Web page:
Other features of the new machine Leatherman found especially valuable include: servomotor drive and feed control of the parts carrier, which allows more accurate grinding and reduces wheel wear; an access door at the side of the machine that makes it easier to change the grinding wheels when necessary; and much greater machine rigidity, which allows faster grinding speeds and higher production rates.

From the beginning, the Gardner grinder has been used at Leatherman for finish grinding of five Super Tool components--the large screwdriver, medium screwdriver, small screwdriver, container opener and awl. In each case, two parallel surfaces are ground simultaneously to a common specified thickness.

Like all of the Super Tool implements, the five components that go through the Gardner double-disc grinder are supplied from outside as fine blankings from 420 stainless steel that have been tumbled, deburred, and heat-treated. The blanks are produced to Leatherman thickness specifications, with enough grinding stock to permit blade straightening and removal of surface imperfections. During finish grinding, 0.006-inch of material is removed from each side, leaving a finished thickness of 0.105-inch (to a part tolerance of ±0.0005-inch). Subsequent surface polishing and any required edge honing are performed in separate processes.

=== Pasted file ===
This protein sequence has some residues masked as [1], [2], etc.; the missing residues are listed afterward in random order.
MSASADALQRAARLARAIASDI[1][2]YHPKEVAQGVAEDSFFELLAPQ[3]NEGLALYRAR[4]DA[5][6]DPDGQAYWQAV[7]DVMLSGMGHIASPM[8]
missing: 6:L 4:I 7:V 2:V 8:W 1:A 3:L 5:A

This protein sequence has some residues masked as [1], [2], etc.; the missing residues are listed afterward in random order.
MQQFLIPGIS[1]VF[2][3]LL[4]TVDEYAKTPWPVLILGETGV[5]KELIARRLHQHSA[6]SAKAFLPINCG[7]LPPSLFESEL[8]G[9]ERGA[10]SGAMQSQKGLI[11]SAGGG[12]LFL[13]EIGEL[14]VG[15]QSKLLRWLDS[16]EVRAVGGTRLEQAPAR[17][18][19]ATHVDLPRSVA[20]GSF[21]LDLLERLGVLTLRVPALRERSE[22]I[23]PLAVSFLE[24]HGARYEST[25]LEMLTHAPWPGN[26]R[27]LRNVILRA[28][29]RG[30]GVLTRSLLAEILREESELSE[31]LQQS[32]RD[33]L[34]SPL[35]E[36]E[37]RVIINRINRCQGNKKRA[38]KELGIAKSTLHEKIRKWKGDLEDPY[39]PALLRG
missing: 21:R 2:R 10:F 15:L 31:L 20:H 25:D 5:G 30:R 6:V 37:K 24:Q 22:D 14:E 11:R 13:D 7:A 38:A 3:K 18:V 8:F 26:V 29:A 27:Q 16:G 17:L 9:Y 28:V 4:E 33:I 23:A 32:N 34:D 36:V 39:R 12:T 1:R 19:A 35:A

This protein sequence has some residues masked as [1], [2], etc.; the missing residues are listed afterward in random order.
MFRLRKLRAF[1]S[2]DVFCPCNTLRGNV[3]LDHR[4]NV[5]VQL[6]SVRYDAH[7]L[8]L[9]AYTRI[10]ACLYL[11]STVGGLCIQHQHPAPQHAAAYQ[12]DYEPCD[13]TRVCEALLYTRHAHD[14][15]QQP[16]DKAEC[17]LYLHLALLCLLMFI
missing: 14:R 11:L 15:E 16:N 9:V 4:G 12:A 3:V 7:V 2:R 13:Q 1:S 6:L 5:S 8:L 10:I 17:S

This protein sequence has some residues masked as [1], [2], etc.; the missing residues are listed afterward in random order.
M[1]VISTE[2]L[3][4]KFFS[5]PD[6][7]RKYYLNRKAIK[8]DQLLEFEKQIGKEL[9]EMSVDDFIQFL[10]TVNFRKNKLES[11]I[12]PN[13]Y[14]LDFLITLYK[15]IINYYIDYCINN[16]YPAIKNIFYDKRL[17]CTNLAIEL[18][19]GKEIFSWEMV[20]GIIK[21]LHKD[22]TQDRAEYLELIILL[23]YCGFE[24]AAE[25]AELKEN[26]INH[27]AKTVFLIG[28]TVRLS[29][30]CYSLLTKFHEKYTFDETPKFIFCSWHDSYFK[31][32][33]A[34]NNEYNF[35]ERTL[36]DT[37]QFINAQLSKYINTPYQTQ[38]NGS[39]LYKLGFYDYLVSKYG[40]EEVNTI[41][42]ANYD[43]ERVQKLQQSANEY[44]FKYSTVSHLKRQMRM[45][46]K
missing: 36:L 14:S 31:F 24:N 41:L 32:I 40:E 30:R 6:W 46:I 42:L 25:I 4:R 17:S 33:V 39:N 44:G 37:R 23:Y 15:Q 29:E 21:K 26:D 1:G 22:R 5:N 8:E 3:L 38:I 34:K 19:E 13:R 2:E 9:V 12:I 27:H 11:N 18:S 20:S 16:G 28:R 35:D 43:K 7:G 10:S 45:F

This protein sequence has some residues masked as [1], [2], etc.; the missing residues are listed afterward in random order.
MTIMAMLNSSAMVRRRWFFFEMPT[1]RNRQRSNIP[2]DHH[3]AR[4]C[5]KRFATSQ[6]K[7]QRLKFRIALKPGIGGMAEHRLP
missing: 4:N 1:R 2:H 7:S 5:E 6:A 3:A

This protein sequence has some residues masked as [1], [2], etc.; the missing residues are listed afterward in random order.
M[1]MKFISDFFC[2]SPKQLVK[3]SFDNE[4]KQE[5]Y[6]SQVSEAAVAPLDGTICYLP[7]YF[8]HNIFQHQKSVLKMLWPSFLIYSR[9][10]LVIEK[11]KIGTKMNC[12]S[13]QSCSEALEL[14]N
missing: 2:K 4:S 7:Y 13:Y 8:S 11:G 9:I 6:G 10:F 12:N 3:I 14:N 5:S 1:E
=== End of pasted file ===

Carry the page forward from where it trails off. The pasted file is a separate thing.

While the Super Tool components have a nominal thickness tolerance of ±0.0005-inch, the Gardner grinder is in fact, maintaining a much tighter tolerance of ±0.0002-inch. In addition, flatness and parallelism are consistently held to within 0.0005-inch, and part surface finish is maintained to less than 10 Ra, ensuring an imperfection-free surface with secondary polishing.

Maximum output for the Gardner double-disc grinder up to now has been about 3,000 parts per hour--but could be higher with automatic parts loading. "The rate we have been maintaining is consistent with our operator's ability to continuously load the machine by hand," Mr. Folkman notes. "However, we're now in the process of purchasing an automated loading system. Since we're holding very tight tolerances at our current production rate, we really don't know how high our output could go."